Four were killed and about 40 were injured when a tornado swept through a western Iowa Boy Scout camp just after 6:30 Wednesday night. It’s unclear what sort of shelter was available for the 93 Boy Scouts and 25 adults who were at The Little Sioux Scout Reservation campground.
Governor Chet Culver spoke with officials on the scene, then briefed reporters by phone shortly after 10 o’clock "This is a very, very horrific scene and a very tragic event," Culver said.
Iowa Public Safety Commissioner Gene Meyer said search and rescue teams are still combing through the camp and checking the patient rosters at local hospitals, looking for three campers. "If any parents happened to pick up their children or evacuated their own children, we need to know that. We’re still trying to account for everyone and if any parent did that, we need for them to call the Harrison County, Iowa Sheriff’s Department," Meyer said.
A week-long leadership training session was underway for teenage campers from Iowa and Nebraska. The camp is situated in the Loess Hills, sort of midway between Sioux City and Omaha. "We are profoundly saddened and hold the families of those killed or injured up in prayer and our heart goes out to all of the families and the children affected by this horrific tragedy," Culver said to open the call.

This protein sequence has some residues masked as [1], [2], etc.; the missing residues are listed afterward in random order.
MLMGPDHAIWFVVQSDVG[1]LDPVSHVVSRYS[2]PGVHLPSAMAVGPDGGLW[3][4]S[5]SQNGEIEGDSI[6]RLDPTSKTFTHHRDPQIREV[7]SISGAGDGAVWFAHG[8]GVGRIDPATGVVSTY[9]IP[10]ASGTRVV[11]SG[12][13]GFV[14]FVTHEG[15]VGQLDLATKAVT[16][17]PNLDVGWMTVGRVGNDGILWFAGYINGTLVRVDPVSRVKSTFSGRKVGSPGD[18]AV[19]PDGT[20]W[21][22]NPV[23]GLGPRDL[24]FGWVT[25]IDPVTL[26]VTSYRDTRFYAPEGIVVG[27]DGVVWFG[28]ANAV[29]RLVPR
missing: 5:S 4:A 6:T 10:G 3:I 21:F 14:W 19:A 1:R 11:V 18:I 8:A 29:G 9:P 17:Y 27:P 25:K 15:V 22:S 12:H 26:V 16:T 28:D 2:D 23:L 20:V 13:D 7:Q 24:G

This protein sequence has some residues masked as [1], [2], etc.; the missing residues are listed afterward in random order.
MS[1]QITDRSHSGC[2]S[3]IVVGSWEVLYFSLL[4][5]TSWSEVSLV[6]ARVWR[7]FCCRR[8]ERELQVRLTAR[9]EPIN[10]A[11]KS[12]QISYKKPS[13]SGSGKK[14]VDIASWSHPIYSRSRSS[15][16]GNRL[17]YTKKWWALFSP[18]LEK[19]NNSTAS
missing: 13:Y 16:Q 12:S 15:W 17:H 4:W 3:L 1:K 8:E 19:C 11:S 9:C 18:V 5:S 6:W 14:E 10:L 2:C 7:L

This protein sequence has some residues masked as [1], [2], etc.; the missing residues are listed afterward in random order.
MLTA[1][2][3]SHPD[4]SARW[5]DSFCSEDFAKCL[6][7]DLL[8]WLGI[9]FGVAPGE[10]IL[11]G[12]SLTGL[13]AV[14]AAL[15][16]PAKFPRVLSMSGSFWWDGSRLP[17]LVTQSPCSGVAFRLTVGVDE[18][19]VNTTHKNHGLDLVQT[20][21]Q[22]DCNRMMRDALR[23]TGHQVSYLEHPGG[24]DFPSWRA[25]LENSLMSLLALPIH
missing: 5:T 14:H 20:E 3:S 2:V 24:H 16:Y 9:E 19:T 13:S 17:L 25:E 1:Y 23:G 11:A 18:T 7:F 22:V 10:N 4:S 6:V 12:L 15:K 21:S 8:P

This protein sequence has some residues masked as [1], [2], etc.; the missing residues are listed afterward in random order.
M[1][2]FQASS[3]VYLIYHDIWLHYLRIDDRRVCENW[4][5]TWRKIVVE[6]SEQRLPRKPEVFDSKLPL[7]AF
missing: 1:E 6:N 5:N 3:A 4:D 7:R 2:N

Officials say rescue efforts are complicated because the camp is in a heavily-wooded area about three-quarters-of-a-mile from a passable road and weather conditions were brutal. Torrential rain was falling and lightning was striking the areas in the hours after the tornado struck. "All of the professionals, the emergency response teams, are on the ground working feverishly to try to determine precise numbers and to try to get people the medical attention that they need," Culver told reporters.
Those who were injured in the tornado were taken to at least five different hospitals in Council Bluffs, Omaha, Sioux City, Missouri Valley and Onawa. The names and ages of those who were killed have not being released. Lights were trucked into the area so Iowa National Guard teams, alongside emergency responders and state troopers, could work in the dark, looking for the missing campers. "We have three that we’re calling missing, but they could be at a local hospital. They could have been picked up by someone," Public Safety Commissioner Meyer said at about 10:15 p.m., "but our search does continue."
Dave Miller, director of Iowa Homeland Security, said the National Weather Service issued two tornado warnings for the area but it is unclear whether sirens were sounded on the campground.
Click on the audio link below to listen to the news briefing.